A Lifetime of Variations: Glenn Gould’s “Genius Within”

Had he lived to experience it, the pianist Glenn Gould would have loved the internet. In his lifetime, Gould loved to be connected to people technologically without having to actually be present physically. Perhaps the most controversial concert pianist in recent memory, Gould eventually gave up public performing entirely in favor of recording music. Part of this isolating urge was a product of his severe and lifelong hypochondria; as revealed in the new documentary, Genius Within: The Inner Life of Glenn Gould, Gould talked to his dying mother on the phone, but he couldn’t visit her in the hospital because he was afraid of germs.

His idiosyncrasies on the concert platform became legendary, but Gould was canny enough to work his own neurotic needs into an attractive public image. For years, he dragged around the same raggedy-ass chair that had been specifically sawed down to his specifications. He sang when he played, and he lived in deathly fear of cold drafts, so that he usually wore a heavy overcoat and gloves to protect his hands. In one of Gould’s last concerts in the early 1960s, conductor Leonard Bernstein announced to a packed house that he did not at all agree with Gould’s eccentric interpretation of the Brahms D minor concerto they were about to play, but Bernstein respected Gould’s right as an artist to play it as he saw fit.

For years, there was mystery surrounding Gould’s private life. Was he gay? Asexual? Recent books on Gould were still cloudy on this topic, but this documentary reveals a very ordinary love life with several women. For a while he was involved with painter Cornelia Foss, who left her husband for him and lived with Gould and her two children from 1968 to 1972. Though Foss loved him, she finally could not deal with his growing paranoia and his dependence on pills, and so she went back to her husband. In the documentary, Foss relates the first time she heard Gould’s name-making 1955 recording of Bach’s Goldberg Variations; she and her husband were driving and had to pull over when they started listening to it so that they could concentrate on what he was doing (and the liberties he was taking). “It’s not what Mr. Bach wanted,” Foss says forthrightly, but she acknowledges that Gould was like a man taking apart a watch and then putting it back together for us in order to see how it worked. A musical modernist and savant who became easily bored, Gould recorded the Goldberg Variations again in 1981, and these two radically different recordings have become two of the best-selling classical music albums of all time. Here’s a comparison of the opening “Aria” section, first the 1955 and then the 1981:

The youthful, cascading brio of the 1955 recording gives way to the percussive, autumnal, almost ugly spirit of the later interpretation, which was played not long before Gould’s death from a stroke at age 50. Foss says that Gould always claimed he would die at 50. Was this a premonition, or a self-fulfilling prophecy? In so many ways Gould lived in fear, yet he loved life, or the life he lived in music. He could be awfully silly and prankish, making films and radio broadcasts as made-up characters and alter egos with names like Sir Nigel Twitt-Thornwaite. His detractors can point to his performances as pranks, or at least performances that have a prankish side, such as this still notorious Gould version of Mozart’s Sonata in A Major.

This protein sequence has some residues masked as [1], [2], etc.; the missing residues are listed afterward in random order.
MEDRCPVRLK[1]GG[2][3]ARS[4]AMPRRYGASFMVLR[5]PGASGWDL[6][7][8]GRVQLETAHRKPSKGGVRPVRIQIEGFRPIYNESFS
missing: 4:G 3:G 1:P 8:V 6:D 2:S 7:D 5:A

If you know this Mozart sonata, Gould’s playing seems at first agonizingly slow, as if it were being plucked out on a piano by a disturbed patient in a mental ward, but as his interpretation goes on, it’s possible to see the formal logic behind his deconstruction of the sonata. And he wasn’t attracted only to slowness in these deconstructions, for he played Beethoven’s “Moonlight Sonata” briskly, without the lugubrious hesitations we’re all so familiar with when most pianists play that piece.

“For Gould, a musical work was an abstract entity that could be fully comprehended in the mind in the absence of performance, without even the recollection of sounds or of the physical means of production,” writes Kevin Bazzana in his fine book on Gould, The Performer in the Work. This meant that Gould was often termed a brainy pianist, emphasizing the exercise of the intellect over indulgent or schmaltzy romantic playing, which is still ever-popular in our concert halls. Gould scorned Franz Liszt and tried to avoid Chopin; he loved the modernism of Richard Strauss, the experimentalism of Alban Berg and Anton Webern. His teacher Alberto Guerrero taught him to never press the piano keys but activate their sounds with the merest touch of the tips of his fingers, and so his hands flew across the piano, never missing a note or leaving a phrase uninvestigated. We’re still trying to catch up with him.


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